“Cease being intimidated by the argument that a right action is impossible because it does not yield maximum profits, or that a wrong action is to be condoned because it pays.” He was making a serious challenge to prevailing economic assumptions that threaten life everywhere.
Surprisingly, one might think that the majority of Americans accept that what is profitable should be the measure of whether we do something or not. This is not so. According to Paul Ray and Sherry Ruth Anderson, authors of The Cultural Creatives: How 50 Millions People Are Changing the World, surveys show that in fact 89% of the American public believe that “economic growth and protecting the environment are fully compatible”, and “the environmental crisis justifies change in our way of life (75%).”
Ray and Anderson identified a “subculture” which they have named “the cultural creatives”. This group of people in the U.S. represent people with many different lifestyles, education levels, religious or spiritual traditions, i.e. it is a diverse group of people. However, what they do share in common is dissatisfaction with government, a government which does not represent who they are or their vision for the future. Within the cultural creatives are people who are concerned about women’s rights, the welfare of children, the sustainability of the planet, and the value of diversity. Their focus is on localism, supporting the local community’s sovereignty, the vibrancy of small business, and the protection of freedom of choice.
We are in a time of great upheaval, a time of chaos socially and politically when what we have always taken for granted is changing. Ray and Anderson point out the opportunities during transformational times when we can create new social and political processes that can result in a sustainable way of life for humans and the planet.
They assert that we first must become aware of moving into a “historical window of time”. They point to our power to organize with diverse groups who share common values coming together to tell a bigger story about who we are and where we are going. Are we here to just “get ours and to hell with everyone else?” Or, are we here to be a part of a greater dream? Citizens can weave a picture and a strategy toward an ecologically sustainable world view, one Ray and Anderson call Wisdom Civilization. Just as Nature throws out thousands of strategies to develop successful designs, we can do the same by inviting the majority of people to participate, not a few who do not represent who we are or what we envision for our families.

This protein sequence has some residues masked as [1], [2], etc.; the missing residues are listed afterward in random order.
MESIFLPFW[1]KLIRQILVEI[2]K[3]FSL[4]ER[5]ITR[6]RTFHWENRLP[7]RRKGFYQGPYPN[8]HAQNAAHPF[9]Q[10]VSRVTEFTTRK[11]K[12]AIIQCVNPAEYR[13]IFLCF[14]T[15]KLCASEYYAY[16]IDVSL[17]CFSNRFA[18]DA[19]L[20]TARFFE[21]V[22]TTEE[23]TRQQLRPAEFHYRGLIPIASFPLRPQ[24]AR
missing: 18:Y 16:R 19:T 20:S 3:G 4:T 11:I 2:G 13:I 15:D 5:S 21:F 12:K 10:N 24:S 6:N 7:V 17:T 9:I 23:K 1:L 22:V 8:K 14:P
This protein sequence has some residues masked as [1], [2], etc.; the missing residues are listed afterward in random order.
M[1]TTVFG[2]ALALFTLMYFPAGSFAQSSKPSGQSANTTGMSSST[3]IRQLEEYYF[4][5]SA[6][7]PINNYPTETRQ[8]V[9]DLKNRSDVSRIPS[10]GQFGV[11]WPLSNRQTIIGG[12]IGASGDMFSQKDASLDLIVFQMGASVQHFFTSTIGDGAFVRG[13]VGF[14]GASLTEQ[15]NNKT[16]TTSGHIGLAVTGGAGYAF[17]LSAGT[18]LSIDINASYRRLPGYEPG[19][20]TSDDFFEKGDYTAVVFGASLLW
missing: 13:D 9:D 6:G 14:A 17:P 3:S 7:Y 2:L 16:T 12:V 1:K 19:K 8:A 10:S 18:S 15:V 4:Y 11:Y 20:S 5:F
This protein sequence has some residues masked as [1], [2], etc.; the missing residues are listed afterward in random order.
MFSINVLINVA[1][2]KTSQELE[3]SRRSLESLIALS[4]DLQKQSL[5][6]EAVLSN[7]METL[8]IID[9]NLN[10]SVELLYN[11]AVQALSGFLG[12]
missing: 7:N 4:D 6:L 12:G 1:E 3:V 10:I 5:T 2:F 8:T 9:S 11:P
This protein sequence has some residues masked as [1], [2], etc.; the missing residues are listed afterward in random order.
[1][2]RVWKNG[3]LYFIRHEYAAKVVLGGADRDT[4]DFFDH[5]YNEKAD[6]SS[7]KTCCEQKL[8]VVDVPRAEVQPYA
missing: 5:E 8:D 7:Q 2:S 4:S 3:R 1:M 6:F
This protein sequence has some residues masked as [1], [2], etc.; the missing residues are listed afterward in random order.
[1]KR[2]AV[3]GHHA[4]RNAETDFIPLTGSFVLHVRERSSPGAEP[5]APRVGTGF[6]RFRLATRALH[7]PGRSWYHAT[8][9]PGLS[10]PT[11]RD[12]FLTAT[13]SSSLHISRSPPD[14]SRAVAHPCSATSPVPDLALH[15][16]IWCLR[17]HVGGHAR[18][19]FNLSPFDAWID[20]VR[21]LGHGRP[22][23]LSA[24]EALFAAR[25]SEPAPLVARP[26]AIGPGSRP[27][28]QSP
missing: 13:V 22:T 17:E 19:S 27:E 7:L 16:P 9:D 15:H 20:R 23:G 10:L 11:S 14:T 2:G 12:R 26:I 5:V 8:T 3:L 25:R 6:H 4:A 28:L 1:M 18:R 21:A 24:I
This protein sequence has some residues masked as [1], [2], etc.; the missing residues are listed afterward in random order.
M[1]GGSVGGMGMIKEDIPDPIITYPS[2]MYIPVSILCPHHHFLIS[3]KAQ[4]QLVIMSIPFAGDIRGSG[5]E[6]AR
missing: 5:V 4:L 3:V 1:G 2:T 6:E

Science and spiritual traditions can find new resonance. Thomas Berry the ecologist/monk writes in The Great Work:
“There are cosmological and historical moments of grace as well as religious moments of grace. The present is one of those moments of transformation that can be considered as a cosmological, as well as a historical and a religious moment of grace….A comprehensive change of consciousness is coming over the human community, especially in the industrial nations of the world….A younger generation is growing up with awareness of the need for a mutually enhancing mode of human presence to the Earth….The distorted dream of an industrial technological paradise is being replaced by the more viable dream of a mutually enhancing human presence within an ever-renewing organic-based Earth community.”
This statistic is riveting: among Americans surveyed, 77% believe we must achieve ecological sustainability. They expressed the need for leadership to accomplish it. As Ray and Anderson point out, this is a huge change in worldview. It is currently not represented by our leadership or big business or the media. We must create a new leadership by bringing forth the values and beliefs that the majority of Americans believe in.
The time has come to make the shift, and we can be a part of it.It is up to us now; the window of time is here. We must not fail our children and all those to come.